P.S.: Meso is live!

Woo-hoo! I got my mesostic generator up & running on Django at PythonAnywhere, and it does its thing. Rock that mesostic! πŸ™‚

Here’s a sample, read through Django’s template language introduction with “Django” as the spine:

                      Document this
explains the language Just
        xml/html templAtes.
                     oNe more

                althouGh that has a
           special belOw.
                      Dot (.)
                    obJects
                    thAt
                dictioNary
                 throuGh
                     lOwer filter, which text
               β€œchaineD.” the output
                      Join
                      A list with
              list|joiN:", " }}. provides about thirty
                      Give

                     yOu

…hee, I like how it threw “chained” in there. Get it? πŸ˜› Go on now, pull the other one–it has got bells on. Make your own mesostic here: P.S.: Meso.

Side-note: I am posting this in the middle of the night because I thought it was working four hours ago (and wrote the post up to this paragraph then), but apparently when you import a module, its global variables aren’t global for its functions anymore–if program X imports program Y, program X’s global variables are the only global variables, looks like. So I had to figure that out, which took a long time because I thought it was a problem with the textarea widget or Django forms in general, rather than a plain ‘ole Python noob error. Once I found the problem, two lines fixed it up. Shiny. Don’t worry if you didn’t follow that; I had to write it out for me.

Point being, it works! Go! Allez! Make poetic nonsense!

P.S.: Meso

…is the tentative, extremely dorky,* name of my mesostic generator, which now works!

It takes either a plain text file or pasted plain text as input; strips the punctuation if you tell it to; takes the seed (spine) text that you give it; asks how many times the spine should appear; and rocks your mesostic. πŸ˜€

The result is not exactly a true mesostic – which would use a word no more times than it appears in the source text – because it can repeat a word too many times if it has to loop back through. That happens more the shorter the source text is or the more times you repeat the spine. But on the plus side, as long as it can make a mesostic with one copy of the spine (plus the first letter again), it can make as many copies as you want! For now, I’ve set a limit of 20 copies, but I can easily increase that; it’s just in case some fool tries to run the thing a million times or something. πŸ˜‰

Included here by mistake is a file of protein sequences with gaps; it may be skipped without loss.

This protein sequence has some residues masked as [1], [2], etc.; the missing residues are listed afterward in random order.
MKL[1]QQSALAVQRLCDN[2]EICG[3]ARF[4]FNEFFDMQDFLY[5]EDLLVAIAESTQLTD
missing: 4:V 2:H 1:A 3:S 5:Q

The program also handles cases where it can’t create the full mesostic pretty gracefully – instead of just throwing a nasty error, it prints a message that says it couldn’t complete the request, then prints as much of the mesostic as it was able to make. Much nicer, right?

Now, if I can learn a bit of Django, I should be able to get the Python code working online — no JavaScript necessary (though I’d still like to rewrite it in that for my hosted site that doesn’t allow server-side code).

* “P.S.” stands for “poesis spinea” – which I hope is Latin for “spiny poetry.” You know, a poem with a spine. Bad, I know. Pretend I only meant “post-script” if you must. πŸ˜‰

Beginnings of a mesostic generator

I may or may not be making good progress on a mesostic generator (I really need a good name for this thing, like the Mesostisaur or Poeticus mesosticii or…um, something even geekier…? πŸ˜›

I think my read function is good — it takes the text from a txt file and cleans it up nicely (it does remove punctuation; hyphens within words are ok, but anything between words gets stripped away).

But I don’t have a good idea how to test the other subfunctions individually, so I’m trying to do the whole thing and then give it a go. I’m trying to make it so that it loops back to the beginning if it hits the end of the oracle (source text) before it’s done. That may mean that words get used more than once, although hopefully they won’t be repeated excessively or in the same part of the mesostic every time.

It will also abort and print the partially completed mesostic if it can’t finish with the oracle, seed (spine), and number of iterations requested. I didn’t like that the mesostomatic just threw an error…not very polite, right? πŸ˜‰